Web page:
Tuesday, August 14, 2012

Coaching and Constructive Feedback

6417162 bytes; 3504 x 2336; The goal of great coaching is to guide, inspire and empower athletes to develop to their fullest potential.  Much of coaching depends on the ability of the coach to communicate criticism in a way that fosters trust and positive outcomes.  Providing constructive feedback can be one of the most challenging skills for coaches to master but when done properly can yield great results. Every athlete and person is different, and as a coach you should determine what approach works best with each individual.

Some tips for coaches to remember:
  • approach an athlete in a calm and non-threatening environment, ideally one on one
  • feedback needs to be honest, motivating and encouraging
  • first tell them what they are doing right and then move to the areas that need to be improved
  • emphasize that making the suggested changes will bring them closer to their goals
  • be specific and tell them what areas should be focused on and do one thing at a time
  • if the athlete continues to fail at the task set out for them, offer positive reinforcement 
  • never give up
Allowing people to fail can be very difficult for a coach but without getting past this point, athletes will never know how far they can push themselves for improvement. Giving an athlete permission to fail releases performance pressure, stops them from holding back and allows them to get past whatever they're afraid of.  This generally comes with the knowledge that it wasn't as bad as they had imagined and will help to build their confidence.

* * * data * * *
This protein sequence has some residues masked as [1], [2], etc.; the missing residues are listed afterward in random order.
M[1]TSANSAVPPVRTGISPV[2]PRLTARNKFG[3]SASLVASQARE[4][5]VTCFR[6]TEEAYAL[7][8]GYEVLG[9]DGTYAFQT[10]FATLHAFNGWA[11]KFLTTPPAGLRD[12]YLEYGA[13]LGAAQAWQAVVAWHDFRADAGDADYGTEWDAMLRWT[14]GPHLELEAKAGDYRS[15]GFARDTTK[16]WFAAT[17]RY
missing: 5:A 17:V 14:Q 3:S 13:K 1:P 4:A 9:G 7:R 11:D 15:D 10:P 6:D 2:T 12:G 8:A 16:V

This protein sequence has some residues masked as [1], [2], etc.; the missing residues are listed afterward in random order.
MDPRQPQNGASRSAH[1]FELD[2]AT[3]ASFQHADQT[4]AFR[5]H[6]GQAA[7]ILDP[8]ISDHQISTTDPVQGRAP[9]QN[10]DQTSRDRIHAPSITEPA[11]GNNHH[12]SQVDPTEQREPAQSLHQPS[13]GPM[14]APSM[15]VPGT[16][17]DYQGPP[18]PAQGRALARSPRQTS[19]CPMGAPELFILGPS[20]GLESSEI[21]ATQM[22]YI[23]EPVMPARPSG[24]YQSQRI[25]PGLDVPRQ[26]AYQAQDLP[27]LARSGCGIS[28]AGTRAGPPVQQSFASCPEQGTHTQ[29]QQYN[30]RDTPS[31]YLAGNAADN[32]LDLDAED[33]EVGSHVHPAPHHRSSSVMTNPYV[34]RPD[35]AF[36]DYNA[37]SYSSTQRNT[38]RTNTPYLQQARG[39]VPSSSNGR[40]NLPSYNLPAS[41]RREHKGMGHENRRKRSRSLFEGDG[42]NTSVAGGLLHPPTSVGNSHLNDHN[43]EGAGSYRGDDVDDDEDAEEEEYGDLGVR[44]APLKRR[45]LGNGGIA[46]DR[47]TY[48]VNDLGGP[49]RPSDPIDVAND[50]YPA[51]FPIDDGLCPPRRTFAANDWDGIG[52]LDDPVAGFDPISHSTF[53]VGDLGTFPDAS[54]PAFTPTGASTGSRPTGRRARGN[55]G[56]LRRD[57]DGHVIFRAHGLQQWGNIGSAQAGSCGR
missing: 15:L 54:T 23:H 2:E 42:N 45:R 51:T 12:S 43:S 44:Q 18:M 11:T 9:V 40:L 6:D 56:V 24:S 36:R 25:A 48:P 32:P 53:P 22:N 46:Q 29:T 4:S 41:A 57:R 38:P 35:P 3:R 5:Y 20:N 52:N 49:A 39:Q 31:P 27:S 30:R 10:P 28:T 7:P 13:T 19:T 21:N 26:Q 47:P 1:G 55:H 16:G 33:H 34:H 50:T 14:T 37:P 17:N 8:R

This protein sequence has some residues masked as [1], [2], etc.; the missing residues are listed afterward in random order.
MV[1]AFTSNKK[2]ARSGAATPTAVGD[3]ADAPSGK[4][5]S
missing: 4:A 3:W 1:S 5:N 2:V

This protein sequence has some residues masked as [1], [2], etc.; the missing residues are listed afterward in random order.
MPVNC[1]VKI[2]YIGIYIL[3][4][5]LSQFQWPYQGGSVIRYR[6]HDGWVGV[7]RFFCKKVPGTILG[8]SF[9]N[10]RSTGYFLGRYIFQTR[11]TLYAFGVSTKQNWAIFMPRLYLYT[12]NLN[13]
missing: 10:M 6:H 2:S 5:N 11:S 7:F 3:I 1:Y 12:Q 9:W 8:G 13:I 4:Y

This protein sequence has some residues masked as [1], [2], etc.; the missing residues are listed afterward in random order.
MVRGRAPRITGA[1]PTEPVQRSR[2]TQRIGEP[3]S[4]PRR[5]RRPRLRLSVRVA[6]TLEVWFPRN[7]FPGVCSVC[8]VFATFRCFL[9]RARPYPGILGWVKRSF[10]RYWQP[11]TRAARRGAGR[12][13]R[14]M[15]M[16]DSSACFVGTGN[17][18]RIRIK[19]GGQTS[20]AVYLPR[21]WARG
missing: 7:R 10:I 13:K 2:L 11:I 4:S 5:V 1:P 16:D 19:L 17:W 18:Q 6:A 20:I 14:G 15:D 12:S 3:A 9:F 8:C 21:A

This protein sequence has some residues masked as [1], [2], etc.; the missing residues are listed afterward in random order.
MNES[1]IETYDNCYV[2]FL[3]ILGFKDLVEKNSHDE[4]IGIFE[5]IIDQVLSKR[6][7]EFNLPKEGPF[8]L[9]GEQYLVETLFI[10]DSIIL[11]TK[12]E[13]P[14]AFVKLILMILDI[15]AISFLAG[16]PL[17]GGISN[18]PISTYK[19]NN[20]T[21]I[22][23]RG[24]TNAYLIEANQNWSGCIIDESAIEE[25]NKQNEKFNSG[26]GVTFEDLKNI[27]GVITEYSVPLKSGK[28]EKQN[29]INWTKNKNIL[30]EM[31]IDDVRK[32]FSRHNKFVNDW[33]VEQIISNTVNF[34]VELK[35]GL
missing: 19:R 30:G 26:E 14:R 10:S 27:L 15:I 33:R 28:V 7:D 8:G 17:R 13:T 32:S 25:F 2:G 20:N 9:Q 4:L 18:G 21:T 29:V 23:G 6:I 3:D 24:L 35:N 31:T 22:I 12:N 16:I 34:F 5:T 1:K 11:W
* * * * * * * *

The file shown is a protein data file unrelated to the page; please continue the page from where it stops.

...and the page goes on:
If you truly wish to move forward with your coaching skills you must be open to providing feedback constructively, which will allow you and your athlete to not only succeed with your goals but to have a great working relationship as well.

References from the SIRC Collection: 

1. Categorization, Performance Appraisals, and Self-Limiting Behavior: The Impact on Current and Future Performance. Journal Of Sport Management. October 2006;20(4):535-553.
2. COFFEE P, REES T. When the chips are down: Effects of attributional feedback on self-efficacy and task performance following initial and repeated failure. Journal Of Sports Sciences. February 2011;29(3):235-245.
3. Constructive Feedback and Coaching: Tips and Tools for Practice Observation. Interscholastic Athletic Administration. Spring2010 2010;36(3):30-31.
4. FEEDBACK METHODS THAT WORK. Swimming In Australia. September 2011;28(1):58.
5. Latinjak A, Torregrosa M, Renom J. Combining Self Talk and Performance Feedback: Their Effectiveness With Adult Tennis Players. Sport Psychologist. March 2011;25(1):18-31.
6. Mouratidis A, Vansteenkiste M, Lens W, Sideridis G. The Motivating Role of Positive Feedback in Sport and Physical Education: Evidence for a Motivational Model. Journal Of Sport & Exercise Psychology. April 2008;30(2):240-268.

No comments: